This post was inspired by a conversation with my cousin, who expressed frustration about feeling that she doesn't know how to approach art museums. I'm sure she's not the only person to struggle with this, so I've come up with a few strategies that I hope will help.
The Virginia Museum of Fine Arts is located in Richmond, Virginia. Its highlights include the McGlothlin collection of American art, the Gans collection of English silver, and works by Faberge.
Want to enjoy great architecture from your couch? I recently discovered a host of virtual tours of famous works of architecture. How cool is that? While you can never truly experience a place from a computer screen, it's nice to have the option when travelling to the site in person isn't in your schedule (or budget). All of the tours listed are 360° experiences, not just pictures.
The Frances Lehman Loeb Art Center is a small art museum on the campus of Vassar College in Poughkeepsie, New York. The museum contains a little bit of everything, but its claim to fame is probably its many Hudson River School paintings. The rest of the collection ranges from ancient to contemporary works in small quantities.
The Cloisters is a museum of medieval art, but I think it's more than that. To me, it's also a sort of medieval fantasy land (in a good way). The museum building is neo-medieval structure that incorporates genuine pieces of Romanesque and Gothic architecture within it. Spending time there is a little like being transported to another time and place.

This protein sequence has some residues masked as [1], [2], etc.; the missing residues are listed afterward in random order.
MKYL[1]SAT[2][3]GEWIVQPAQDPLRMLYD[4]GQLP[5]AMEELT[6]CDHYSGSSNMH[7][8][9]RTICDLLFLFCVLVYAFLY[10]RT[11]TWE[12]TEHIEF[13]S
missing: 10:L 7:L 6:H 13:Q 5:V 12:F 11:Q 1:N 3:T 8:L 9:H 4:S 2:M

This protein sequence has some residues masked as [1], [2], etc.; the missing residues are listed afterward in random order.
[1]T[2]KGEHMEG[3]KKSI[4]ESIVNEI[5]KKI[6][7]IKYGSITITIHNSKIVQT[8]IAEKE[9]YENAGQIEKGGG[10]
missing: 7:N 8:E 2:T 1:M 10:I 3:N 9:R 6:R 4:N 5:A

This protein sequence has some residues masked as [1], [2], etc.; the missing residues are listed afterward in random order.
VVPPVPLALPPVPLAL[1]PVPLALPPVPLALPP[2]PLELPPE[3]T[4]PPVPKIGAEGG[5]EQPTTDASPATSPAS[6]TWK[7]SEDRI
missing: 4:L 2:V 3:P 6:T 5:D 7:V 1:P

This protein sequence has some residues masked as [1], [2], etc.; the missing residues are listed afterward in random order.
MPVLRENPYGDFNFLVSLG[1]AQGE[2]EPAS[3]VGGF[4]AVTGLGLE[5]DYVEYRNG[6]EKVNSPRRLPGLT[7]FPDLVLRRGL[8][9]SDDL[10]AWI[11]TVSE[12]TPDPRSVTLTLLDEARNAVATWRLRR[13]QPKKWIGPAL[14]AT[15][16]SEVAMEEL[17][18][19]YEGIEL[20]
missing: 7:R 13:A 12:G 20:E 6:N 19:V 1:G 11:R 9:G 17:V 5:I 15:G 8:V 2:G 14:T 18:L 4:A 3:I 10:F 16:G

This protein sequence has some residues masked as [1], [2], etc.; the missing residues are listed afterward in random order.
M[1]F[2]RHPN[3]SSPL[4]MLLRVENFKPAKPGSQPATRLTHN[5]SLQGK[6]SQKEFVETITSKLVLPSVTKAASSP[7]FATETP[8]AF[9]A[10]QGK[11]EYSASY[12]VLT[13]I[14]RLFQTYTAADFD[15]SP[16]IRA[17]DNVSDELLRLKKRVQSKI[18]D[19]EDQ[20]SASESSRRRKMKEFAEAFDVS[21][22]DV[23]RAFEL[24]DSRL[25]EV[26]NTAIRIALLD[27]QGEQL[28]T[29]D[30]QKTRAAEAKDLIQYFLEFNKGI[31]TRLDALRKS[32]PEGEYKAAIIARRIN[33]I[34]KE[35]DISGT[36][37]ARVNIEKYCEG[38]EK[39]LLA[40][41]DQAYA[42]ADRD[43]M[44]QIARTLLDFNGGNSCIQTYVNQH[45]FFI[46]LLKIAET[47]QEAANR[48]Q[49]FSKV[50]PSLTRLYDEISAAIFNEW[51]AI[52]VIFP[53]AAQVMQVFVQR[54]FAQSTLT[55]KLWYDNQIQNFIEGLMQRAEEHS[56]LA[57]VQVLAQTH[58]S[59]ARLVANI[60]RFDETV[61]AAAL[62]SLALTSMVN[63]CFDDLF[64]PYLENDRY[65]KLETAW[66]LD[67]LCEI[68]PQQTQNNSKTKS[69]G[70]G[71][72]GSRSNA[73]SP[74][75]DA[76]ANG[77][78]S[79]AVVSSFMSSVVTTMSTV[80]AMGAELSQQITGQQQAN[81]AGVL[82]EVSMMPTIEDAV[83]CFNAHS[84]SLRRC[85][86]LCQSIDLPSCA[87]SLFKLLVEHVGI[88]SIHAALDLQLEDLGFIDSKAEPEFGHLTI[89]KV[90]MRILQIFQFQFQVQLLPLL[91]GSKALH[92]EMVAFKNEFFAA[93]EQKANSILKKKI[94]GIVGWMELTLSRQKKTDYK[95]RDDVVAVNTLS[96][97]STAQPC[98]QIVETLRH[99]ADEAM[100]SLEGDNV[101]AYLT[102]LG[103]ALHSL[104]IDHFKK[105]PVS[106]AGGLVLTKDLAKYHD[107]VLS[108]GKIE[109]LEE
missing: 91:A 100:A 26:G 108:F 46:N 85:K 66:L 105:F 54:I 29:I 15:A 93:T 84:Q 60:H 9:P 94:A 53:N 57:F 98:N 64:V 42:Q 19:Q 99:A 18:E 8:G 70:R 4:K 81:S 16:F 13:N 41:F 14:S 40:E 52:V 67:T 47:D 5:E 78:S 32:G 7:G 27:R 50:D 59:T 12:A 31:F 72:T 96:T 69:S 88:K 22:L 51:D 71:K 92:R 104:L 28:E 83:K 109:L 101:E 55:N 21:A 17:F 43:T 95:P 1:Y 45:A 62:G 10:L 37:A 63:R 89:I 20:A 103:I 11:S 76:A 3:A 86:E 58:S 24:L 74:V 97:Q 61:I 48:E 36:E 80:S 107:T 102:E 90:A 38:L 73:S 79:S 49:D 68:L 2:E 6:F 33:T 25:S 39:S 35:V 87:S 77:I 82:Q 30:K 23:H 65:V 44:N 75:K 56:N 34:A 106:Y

It's easy to assume that you know what you're going to enjoy and only look at that, passing by other artworks without paying much attention. It's all too easy to pre-screen your experience, even if you don't mean to, but I would suggest trying to keep an open mind. You may find a new favorite where you least expect it.
What is Romanticism in art? Learn about the different themes and stylistic attributes of Romantic painting, sculpture, and architecture. Find out how it's different from Neo-Classicism, the style that preceded it.
A few quick thoughts on Michael Findlay's book Seeing Slowly: Looking at Modern Art, about enjoying modern and contemporary art.
My thoughts on Meetings With Remarkable Manuscripts, a really excellent and informative book about twelve, world-class medieval manuscripts.
Museum fatigue is the what happens when you overwhelm yourself during a museum visit. It can happen to anyone from causal tourists to art professionals. Here are some ways to deal with it.